Call it the love child of RoboCop and Bambi if you like, but the Oregon State Police’s new robotic elk decoy is local wildlife’s newest savior. Designed by Wisconsin-based Custom Robotic Wildlife, the portable, 200-pound animatronic beast features a six-by-six rack of horns (removable) and a remote-controlled, nodding head. Its mission? To lure poachers—anyone hunting elk out of season, after dark, or without proper tags—to take a shot.

Since it was started in 1991, the Wildlife Enforcement Decoy’s arsenal has included fake turkeys, fake bears, and nearly every other kind of faux critter—all meant to catch trigger-happy poachers. But this is the program’s first animated elk recruit. Typically, officers station the WEDs where recent poaching activity has been reported and then observe their bait from a hidden location, waiting to see if anyone pumps it full of lead. In 2008, troopers carried out more than 200 such sting operations, bagging a total of 143 citations. (Shooting at a WED can land you a $6,250 fine and a year in jail.)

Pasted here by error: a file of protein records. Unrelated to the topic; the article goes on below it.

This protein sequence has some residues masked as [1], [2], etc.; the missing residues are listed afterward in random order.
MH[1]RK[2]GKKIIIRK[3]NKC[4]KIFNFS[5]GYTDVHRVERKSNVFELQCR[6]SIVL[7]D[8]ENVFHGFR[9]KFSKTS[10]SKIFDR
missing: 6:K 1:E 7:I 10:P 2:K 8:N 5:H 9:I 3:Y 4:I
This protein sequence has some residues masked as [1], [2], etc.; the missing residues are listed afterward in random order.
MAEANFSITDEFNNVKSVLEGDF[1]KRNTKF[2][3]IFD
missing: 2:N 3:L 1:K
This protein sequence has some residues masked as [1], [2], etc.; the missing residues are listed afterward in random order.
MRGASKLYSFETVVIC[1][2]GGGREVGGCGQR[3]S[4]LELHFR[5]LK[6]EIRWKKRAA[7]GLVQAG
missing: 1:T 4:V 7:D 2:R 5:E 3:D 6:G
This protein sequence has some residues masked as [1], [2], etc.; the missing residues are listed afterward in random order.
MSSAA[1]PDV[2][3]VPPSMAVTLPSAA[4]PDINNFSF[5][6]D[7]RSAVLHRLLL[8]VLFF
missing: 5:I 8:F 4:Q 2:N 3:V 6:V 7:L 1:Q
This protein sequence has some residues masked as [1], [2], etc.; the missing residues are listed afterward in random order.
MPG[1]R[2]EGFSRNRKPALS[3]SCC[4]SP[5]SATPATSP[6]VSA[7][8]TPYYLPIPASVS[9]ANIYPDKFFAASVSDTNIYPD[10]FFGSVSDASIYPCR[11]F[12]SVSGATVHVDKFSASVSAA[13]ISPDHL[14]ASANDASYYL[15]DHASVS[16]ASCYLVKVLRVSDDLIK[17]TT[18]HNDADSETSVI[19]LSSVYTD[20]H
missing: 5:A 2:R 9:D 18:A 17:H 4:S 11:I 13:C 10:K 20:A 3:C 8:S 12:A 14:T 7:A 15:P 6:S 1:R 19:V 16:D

The owner of Custom Robotic, Brian Wolslegel, who supplies police across the country with decoys, says that the average robotic WED can haul in about $30,000 in fines over its life span (about five years). The $4,000 contraption is even backed by a warranty. “We guarantee everything will look good for one year,” Wolslegel says. “Well, everything except the parts that get hit by bullets.”

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